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About me:   I'm a Silverlight 4, WPF (Windows Presentation Foundation) and .NET programmer based in Northern California, USA.   See more about the Silverlight presentations I have been giving here.

I'm currently available for work.  Send me an email at the address here and we can talk about your project. 
User group presentation: MVVM for Silverlight 4
By: Alan Cobb Date: 2010-Dec-04 17:02

On November 30, 2010 I did a presentation on "MVVM for Silverlight 4" at the Sacramento .Net User Group:

Title: Introduction to using the MVVM pattern with Silverlight

Description: Introduction to Silverlight programming using the Model-View-ViewModel (MVVM) pattern for line-of-business applications. MVVM can make Silverlight applications more resilient when changes occur, more unit testable and make it easier for coders and UI-designers to work in parallel.

Thumbnails for two of my main slides:

Slide: Architecture diagram
Conventional code-behind vs. MVVM.
Slide: MVVM, WCF-RIAS, Line-of-business demo app.
I start it as a conventional app and convert it to MVVM.

The whole PowerPoint deck.

This is the source code (VS2010 SL4 solution) for the demo application used during the presentation.  The app is a simple Silverlight 4 line-of-business app that uses WCF RIA Services, Entity Framework 4 and Sql Server.  I take the app through three steps.  First I build it using the standard conventional, non-MVVM code-behind pattern with a DomainDataSource.  Second I convert it to use the MVVM pattern with the ViewModel containing the WCF-RIAS DomainContext and a PagedCollectionView.  Finally I add unit and integration tests to the MVVM-ized app using a Silverlight-Unit-Test-Framework project.

Comments [0]  |  data binding | Silverlight | MVVM | WCF-RIAS #  
Changing Silverlight properties dynamically with a "binding-relay" object
By: Alan Cobb Date: 2008-Jul-17 14:39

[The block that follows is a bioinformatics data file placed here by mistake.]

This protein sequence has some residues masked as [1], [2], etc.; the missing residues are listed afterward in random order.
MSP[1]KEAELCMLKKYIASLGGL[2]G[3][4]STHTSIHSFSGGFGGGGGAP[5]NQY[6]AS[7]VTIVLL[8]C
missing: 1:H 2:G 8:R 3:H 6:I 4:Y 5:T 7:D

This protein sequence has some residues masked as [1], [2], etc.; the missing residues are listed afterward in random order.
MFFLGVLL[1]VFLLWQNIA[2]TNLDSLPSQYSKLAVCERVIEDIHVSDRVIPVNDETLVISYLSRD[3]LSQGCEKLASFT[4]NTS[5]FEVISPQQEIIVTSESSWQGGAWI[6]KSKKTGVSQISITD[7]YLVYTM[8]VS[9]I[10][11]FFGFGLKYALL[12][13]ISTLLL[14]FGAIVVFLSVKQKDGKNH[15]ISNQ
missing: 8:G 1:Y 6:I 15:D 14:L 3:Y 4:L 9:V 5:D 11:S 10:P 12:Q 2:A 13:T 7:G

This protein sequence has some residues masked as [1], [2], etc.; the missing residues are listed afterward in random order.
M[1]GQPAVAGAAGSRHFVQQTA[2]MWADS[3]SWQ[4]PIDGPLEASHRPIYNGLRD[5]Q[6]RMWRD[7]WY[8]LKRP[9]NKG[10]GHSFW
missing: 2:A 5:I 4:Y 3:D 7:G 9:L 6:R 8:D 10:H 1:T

What if you want the user of your Silverlight app to be able to change some properties of your UI dynamically on-the-fly?  For example, it would be nice to let your user set the FontSize to their liking at runtime and have that new size used by all controls immediately.

One way to do that is with data binding and a shared "app-global" "binding-relay" object.  The graphic below shows the UI of this sample app and how its elements are indirectly connected with data binding via a "binding-relay" object.  This general technique has been described by other people as part of larger articles (see for example, here and here [both links are slow]), but here I want to emphasize just this one technique.  Although it has some disadvantages, it's a useful pattern to have in your toolbox.

My sample app is split into two sections.  The group of "controller" elements in the upper half is used to dynamically change the properties of the "controlled" TextBlocks in the lower half.  The graphic below shows the UI of this sample app and how its elements are indirectly connected with data binding.

Annotated screen capture of sample app demoing Silverlight data binding using a binding-relay object

Live copy of this sample app (SL2B2 version)

Sample source code as zipped VS2008 solution
(After you unzip and rebuild it, remember to again set the HTML page in the web project as the Start Page before you run it with F5.)

How it works:
We start by creating a custom class that exposes the global properties we want to support.  For example, "double dFontSize".  In this sample the class is called CBindingRelayClass_ApplicationWideSettings.  We create a single shared instance of that class by instantiating it in the App.Resources section of our App.xaml.  Now multiple elements anywhere in our application can bind their FontSize properties as targets to the dFontSize source property on the global object.  This class must support the INotifyPropertyChanged interface.  That's how the binding system is alerted when one of our global properties is changed.  Then the binding system "relays" that change out to all the bound targets of that global source property.  That's why I call it a "binding-relay" object.